Jean-a month or two ago I was at a library and photocopied the pottery section of the Ross Island monograph with an intention of emailing it to you. I will have to carry out a test trench in my study to find it though. If you already have it let me know. Its not wonderfully conclusive but its useful to have and is not available online.

ArmandoR1b
11-03-2014, 08:04 PM
it is now called Pas_Vasco ( means community of the Vasconics )

You're still at it? It's País not Pas. País means country no matter what you want to believe but at least spell it with an i. The confusion about a country within a country is why so many Spaniards and Hispanics have posted the question ¿Por qué se llama País Vasco? all over the Internet. Try googling that. You are even more confused because you can't accept the truth. Just because it is an autonomous community doesn't mean the definition of país is community. The country (país) of Spain consists of many autonomous communities and only the País Vasco has país in it's name.

Jean M
11-03-2014, 08:32 PM
Jean-a month or two ago I was at a library and photocopied the pottery section of the Ross Island monograph with an intention of emailing it to you.

Very thoughtful of you Alan, but not to worry now. I should have said that my deadline was drawing near. I don't actually suggest in the coming book that the Ross Island BB specifically came up the Atlantic. I mention clues to some early movement in that direction, such as an earring or pendant found at Benraw, very similar to a pair of earrings found at Estremoz in Portugal, and the two-hole wrist bracers. But this is not a huge part of the book.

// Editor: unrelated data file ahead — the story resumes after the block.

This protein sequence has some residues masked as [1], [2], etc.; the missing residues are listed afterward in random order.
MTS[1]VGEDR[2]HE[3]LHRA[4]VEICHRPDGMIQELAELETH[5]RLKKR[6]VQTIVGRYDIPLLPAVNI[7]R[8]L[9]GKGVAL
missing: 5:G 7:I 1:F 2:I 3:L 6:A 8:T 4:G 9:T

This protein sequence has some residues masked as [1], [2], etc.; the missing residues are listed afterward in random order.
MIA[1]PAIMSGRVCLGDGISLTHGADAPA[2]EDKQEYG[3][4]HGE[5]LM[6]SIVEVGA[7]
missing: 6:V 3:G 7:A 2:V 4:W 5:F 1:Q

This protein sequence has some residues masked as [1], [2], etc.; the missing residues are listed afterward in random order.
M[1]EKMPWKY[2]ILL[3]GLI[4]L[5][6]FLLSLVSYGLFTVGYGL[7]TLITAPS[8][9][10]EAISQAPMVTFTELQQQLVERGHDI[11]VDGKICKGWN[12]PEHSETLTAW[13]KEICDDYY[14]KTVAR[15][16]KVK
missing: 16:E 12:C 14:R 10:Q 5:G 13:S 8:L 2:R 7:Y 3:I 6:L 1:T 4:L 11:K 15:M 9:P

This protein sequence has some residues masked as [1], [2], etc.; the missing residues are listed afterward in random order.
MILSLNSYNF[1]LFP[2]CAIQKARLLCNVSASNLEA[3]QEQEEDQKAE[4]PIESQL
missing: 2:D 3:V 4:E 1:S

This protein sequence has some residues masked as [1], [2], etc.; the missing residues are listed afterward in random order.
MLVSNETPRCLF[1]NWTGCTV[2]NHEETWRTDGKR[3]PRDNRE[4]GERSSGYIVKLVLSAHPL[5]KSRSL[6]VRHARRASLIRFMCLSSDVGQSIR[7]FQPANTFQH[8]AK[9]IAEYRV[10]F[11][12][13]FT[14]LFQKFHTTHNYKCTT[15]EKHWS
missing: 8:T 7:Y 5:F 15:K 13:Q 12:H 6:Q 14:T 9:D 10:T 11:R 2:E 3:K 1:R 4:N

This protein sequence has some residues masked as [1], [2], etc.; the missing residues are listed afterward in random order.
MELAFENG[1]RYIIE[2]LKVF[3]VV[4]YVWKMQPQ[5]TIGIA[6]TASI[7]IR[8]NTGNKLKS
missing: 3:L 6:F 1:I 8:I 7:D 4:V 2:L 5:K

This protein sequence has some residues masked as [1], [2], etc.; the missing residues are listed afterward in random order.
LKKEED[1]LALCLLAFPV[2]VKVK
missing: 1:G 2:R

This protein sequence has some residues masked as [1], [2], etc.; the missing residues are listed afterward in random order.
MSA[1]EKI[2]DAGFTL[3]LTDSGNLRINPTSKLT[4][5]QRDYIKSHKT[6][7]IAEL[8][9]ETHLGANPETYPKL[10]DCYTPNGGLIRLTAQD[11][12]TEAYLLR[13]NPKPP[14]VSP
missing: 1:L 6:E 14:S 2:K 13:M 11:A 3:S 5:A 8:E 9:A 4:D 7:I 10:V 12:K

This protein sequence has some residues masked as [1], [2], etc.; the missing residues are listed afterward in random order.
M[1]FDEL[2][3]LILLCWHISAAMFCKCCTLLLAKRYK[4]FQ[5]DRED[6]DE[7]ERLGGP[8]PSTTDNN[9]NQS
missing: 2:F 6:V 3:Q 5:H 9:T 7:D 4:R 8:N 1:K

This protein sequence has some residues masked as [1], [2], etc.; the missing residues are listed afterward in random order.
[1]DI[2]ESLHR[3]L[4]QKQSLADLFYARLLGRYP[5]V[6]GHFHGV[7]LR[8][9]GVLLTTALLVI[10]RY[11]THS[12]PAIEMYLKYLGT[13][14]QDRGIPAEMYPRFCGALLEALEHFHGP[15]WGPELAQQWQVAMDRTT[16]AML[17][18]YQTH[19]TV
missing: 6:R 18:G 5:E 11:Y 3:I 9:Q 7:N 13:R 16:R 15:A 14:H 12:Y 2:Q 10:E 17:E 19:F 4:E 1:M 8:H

vettor
11-03-2014, 09:17 PM
You're still at it? It's País not Pas. País means country no matter what you want to believe but at least spell it with an i. The confusion about a country within a country is why so many Spaniards and Hispanics have posted the question ¿Por qué se llama País Vasco? all over the Internet. Try googling that. You are even more confused because you can't accept the truth. Just because it is an autonomous community doesn't mean the definition of país is community. The country (país) of Spain consists of many autonomous communities and only the País Vasco has país in it's name.

ok, Pais , same meaning as the italian Paese ...both mean community/area/zone/town/city/region in regards to a certain similar people .
call it country if you like, it still ultimately means what I said.

Pais Vasco ..is community/region/area etc of ancient Vasconic people. It means, they originate from vasconic people

Vasco does not mean a tub as some castilians seems to think ( a sunken type of valley )

Heber
11-03-2014, 09:58 PM
Gerard, could you please recheck your heat map insert, as there might be a mistake then.

For Cantabria/Santander you have L21*:0.473, P312*: 0.458, and DF27?:0.374. I am reading this as DF27 is lowest.

Webb, LOL. This is a lesson to me not to respond to an post in the middle of the night, using a Phablet and a user interface which is useless compared to a desktop version. I need to get a life. Three days at the Dublin Web Summit and a break from Genetic Genealogy. Just what the doctor ordered.:). Thanks for pointing that out.

Mike McG
11-03-2014, 11:52 PM